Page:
Minnesota Agri-Growth brings everyone into same room

Written by Jonathan Eisenthal

For first-time attendee Greg Schwarz, the most striking thing about the Minnesota Agri-Growth Council annual meeting was seeing the full spectrum of agriculture represented in one room.

Schwarz, a corn, soybeans and turkey producer in Le Sueur, Minnesota and president of Minnesota Corn Growers Association noted that there were independent farmers, commodity groups, University academics, government officials, representatives of the major input suppliers farmers like Syngenta and Monsanto, and the giants of value-added agriculture and food processing including Cargill and Hormel–all gathered to listen to a distinguished line-up of guest speakers and panelists. And to listen to each other.

Other MCGA and MCR&PC grower leaders in attendance included Jerry Larson, David Ward, John Mages, Dale Tolifson; as well as corn organization staff members Riley Maanum (research and project manager), Elizabeth Tanner (director of advocacy and strategic partnerships), Mark Hamerlinck (communications director) and Executive Director Tim Gerlach, who serves on the MAGC board of directors.

The Minnesota Agri-Growth Council describes itself as an organization that “represents members from all areas of Minnesota’s food and agriculture sectors, working together as one to promote the good of all directly and indirectly involved in Minnesota’s agriculture business. Since its founding in 1968, our non-profit non-partisan organization has sought to define common goals among the agribusiness industry and organizations, family farmers, and the service sectors that support them.”

Schwarz, who has been involved in ethanol production through a leadership role at Heartland Corn Products for nearly two decades, welcomed the opportunity to discuss how important farmer-owned energy is to producers like himself, and the ability to carry that message to groups who have made no secret of their opposition to various aspects of Minnesota and US ethanol programs.

“We’re hopeful that we can find common ground and everyone can benefit from open discussions like this,” said Schwarz.

Tuesday’s elections, with its sweeping changes and numerous surprises, provided a central topic of conversation at the daylong gathering on Thursday. Senator Amy Klobuchar brought the room to its feet by expressing thoughts current with many of these food and agricultural leaders.

“She told us that what is going to be important is not standing at the podium pounding, but standing together with people from the other party when it really counts, and doing what’s right for everyone,” Schwarz recalled from the Senator’s speech.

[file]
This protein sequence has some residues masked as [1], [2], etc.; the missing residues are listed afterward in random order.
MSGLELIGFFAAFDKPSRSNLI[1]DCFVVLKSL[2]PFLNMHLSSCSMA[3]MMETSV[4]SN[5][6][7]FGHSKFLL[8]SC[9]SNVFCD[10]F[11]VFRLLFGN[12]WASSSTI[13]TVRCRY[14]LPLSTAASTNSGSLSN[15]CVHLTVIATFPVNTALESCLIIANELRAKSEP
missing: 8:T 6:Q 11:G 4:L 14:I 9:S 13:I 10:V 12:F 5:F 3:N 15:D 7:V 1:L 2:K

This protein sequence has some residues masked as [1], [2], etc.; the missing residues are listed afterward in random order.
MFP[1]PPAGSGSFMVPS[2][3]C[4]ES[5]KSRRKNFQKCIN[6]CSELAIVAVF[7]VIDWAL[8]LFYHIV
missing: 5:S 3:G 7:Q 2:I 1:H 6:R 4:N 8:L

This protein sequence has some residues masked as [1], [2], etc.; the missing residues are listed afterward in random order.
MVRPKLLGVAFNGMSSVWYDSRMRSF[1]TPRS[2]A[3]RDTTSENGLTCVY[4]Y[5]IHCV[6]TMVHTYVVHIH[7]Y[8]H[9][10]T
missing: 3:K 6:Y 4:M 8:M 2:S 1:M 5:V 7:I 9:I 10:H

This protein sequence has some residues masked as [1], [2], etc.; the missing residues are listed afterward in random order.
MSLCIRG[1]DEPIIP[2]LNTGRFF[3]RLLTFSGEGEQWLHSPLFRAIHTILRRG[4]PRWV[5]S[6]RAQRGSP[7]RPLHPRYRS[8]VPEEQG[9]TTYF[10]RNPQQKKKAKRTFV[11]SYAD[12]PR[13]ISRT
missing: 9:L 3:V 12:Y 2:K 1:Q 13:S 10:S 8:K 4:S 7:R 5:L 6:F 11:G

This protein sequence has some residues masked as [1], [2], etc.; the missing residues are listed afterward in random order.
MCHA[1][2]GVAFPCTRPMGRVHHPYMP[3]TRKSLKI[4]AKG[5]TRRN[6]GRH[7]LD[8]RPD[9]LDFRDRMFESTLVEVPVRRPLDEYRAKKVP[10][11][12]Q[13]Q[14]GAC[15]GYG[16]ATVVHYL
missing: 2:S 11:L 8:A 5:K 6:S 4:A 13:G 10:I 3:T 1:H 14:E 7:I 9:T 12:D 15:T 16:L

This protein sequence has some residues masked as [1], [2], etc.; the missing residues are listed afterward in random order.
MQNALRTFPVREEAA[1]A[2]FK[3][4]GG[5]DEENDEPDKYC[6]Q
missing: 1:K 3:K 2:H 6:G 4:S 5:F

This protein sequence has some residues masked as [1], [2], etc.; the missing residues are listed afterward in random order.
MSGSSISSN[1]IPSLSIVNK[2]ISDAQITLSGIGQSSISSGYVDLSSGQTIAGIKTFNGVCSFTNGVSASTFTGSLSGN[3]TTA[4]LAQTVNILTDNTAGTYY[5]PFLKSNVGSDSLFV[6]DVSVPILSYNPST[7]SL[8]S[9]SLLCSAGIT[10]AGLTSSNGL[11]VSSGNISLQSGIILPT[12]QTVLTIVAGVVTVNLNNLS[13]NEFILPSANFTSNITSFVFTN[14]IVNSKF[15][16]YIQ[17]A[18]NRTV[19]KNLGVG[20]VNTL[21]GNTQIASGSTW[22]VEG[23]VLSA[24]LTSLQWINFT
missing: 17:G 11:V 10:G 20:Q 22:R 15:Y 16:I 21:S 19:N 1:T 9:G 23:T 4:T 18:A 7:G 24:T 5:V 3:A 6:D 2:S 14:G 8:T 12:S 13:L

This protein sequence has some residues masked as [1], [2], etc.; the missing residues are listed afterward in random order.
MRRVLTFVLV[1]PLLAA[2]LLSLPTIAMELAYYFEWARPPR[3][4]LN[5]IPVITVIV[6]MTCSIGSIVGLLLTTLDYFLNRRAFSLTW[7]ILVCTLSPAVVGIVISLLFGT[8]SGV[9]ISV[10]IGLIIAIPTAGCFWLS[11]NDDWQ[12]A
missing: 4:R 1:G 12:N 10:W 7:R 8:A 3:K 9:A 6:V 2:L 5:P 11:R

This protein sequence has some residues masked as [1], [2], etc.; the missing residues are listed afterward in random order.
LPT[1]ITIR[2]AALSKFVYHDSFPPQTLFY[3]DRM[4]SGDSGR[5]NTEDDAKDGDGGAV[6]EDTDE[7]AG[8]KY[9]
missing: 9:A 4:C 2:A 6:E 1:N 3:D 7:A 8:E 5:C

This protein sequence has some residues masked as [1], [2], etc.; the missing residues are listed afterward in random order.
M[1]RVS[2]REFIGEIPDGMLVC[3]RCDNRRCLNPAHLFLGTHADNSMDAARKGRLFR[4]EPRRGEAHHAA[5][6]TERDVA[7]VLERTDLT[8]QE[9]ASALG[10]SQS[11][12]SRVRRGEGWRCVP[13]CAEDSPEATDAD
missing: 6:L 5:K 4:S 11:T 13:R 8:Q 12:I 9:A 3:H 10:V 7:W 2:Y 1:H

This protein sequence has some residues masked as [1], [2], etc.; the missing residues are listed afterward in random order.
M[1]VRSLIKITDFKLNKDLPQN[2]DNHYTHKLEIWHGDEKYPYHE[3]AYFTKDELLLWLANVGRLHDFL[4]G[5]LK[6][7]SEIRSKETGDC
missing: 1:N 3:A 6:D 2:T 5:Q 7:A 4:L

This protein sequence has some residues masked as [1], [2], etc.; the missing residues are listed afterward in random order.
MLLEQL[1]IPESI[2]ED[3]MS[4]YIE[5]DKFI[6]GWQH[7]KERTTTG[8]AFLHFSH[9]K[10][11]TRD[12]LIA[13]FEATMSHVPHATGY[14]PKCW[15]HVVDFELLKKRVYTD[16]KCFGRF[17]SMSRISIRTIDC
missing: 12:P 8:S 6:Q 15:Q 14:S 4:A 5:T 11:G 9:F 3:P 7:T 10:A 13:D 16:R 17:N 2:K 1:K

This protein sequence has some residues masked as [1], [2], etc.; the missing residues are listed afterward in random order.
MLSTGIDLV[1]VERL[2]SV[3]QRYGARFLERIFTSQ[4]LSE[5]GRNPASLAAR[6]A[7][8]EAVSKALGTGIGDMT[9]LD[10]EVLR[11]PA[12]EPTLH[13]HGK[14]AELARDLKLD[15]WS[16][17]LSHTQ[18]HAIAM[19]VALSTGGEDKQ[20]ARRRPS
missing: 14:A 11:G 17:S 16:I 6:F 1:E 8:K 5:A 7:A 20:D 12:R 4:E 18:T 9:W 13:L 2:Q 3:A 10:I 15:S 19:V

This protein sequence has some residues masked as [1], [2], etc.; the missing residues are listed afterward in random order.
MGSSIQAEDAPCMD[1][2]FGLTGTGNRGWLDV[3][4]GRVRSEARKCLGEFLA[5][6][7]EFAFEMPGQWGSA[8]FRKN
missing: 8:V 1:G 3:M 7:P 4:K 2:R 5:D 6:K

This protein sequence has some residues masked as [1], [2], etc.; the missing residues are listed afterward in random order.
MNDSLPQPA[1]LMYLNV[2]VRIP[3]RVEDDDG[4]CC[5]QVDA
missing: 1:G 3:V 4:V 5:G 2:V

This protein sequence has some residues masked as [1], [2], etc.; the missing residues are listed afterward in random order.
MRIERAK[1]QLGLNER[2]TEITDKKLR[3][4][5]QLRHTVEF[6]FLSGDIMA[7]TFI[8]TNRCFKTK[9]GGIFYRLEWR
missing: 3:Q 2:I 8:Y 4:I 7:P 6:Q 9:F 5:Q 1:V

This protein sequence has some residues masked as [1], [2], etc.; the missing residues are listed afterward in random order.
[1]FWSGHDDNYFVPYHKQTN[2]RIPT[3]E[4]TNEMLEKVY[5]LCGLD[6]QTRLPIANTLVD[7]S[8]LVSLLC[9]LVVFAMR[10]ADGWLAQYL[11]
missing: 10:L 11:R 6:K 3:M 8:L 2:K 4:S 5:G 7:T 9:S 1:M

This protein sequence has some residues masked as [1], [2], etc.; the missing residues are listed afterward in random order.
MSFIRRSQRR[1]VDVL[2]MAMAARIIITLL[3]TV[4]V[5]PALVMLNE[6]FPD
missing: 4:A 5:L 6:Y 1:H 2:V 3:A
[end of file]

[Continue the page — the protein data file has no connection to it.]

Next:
It may surprise some that MAGC is not an organization that ducks challenges and tough issues. Featured speaker Scott Kilman is a reporter for Wall Street Journal. He has written a book called “Enough – Why the World’s Poorest Starve in a World of Plenty.”

The research for Kilman’s book included extensive visits with Normal Borlaug, the Nobel Laureate whose work with wheat hybrids in the 1970s saved millions of people from starvation, and Howard Buffett, son of Billionaire Warren Buffett, who is spearheading efforts to advance agriculture and food self-sufficiency in Africa.

“We have to deal with the fact that we can make more than enough food here in America, but there is a large segment of the world’s population that can’t afford our product, so the question remains, what can be done?” said Schwarz. The overall impression created by Kilman is that there is no magic bullet. Biotechnology can help, but trying to export US Midwestern farming techniques to Africa, Latin America and South Asia is a non-starter because they face different conditions that favor different crops. Many believe that what’s required is vast research into creating agricultural systems that work specifically for the various regions of the developing world. 

Recognition is another goal of the MACG annual gathering, and Schwarz was happy to see Minnesota Department of Agriculture Commissioner Gene Hugoson receive a distinguished service award.

“It’s a well deserved award,” said Schwarz. “Hugoson has been a great leader for Minnesota agriculture over the years, providing a positive direction during three governor administrations. He is the longest serving agriculture commissioner Minnesota has seen. He has done a lot of good things and he continues to contribute to a strong agricultural business sector in Minnesota.”

For a full recap of Minnesota Agri-Growth Council’s 2010 Annual Meeting, including video and audio segments, go to


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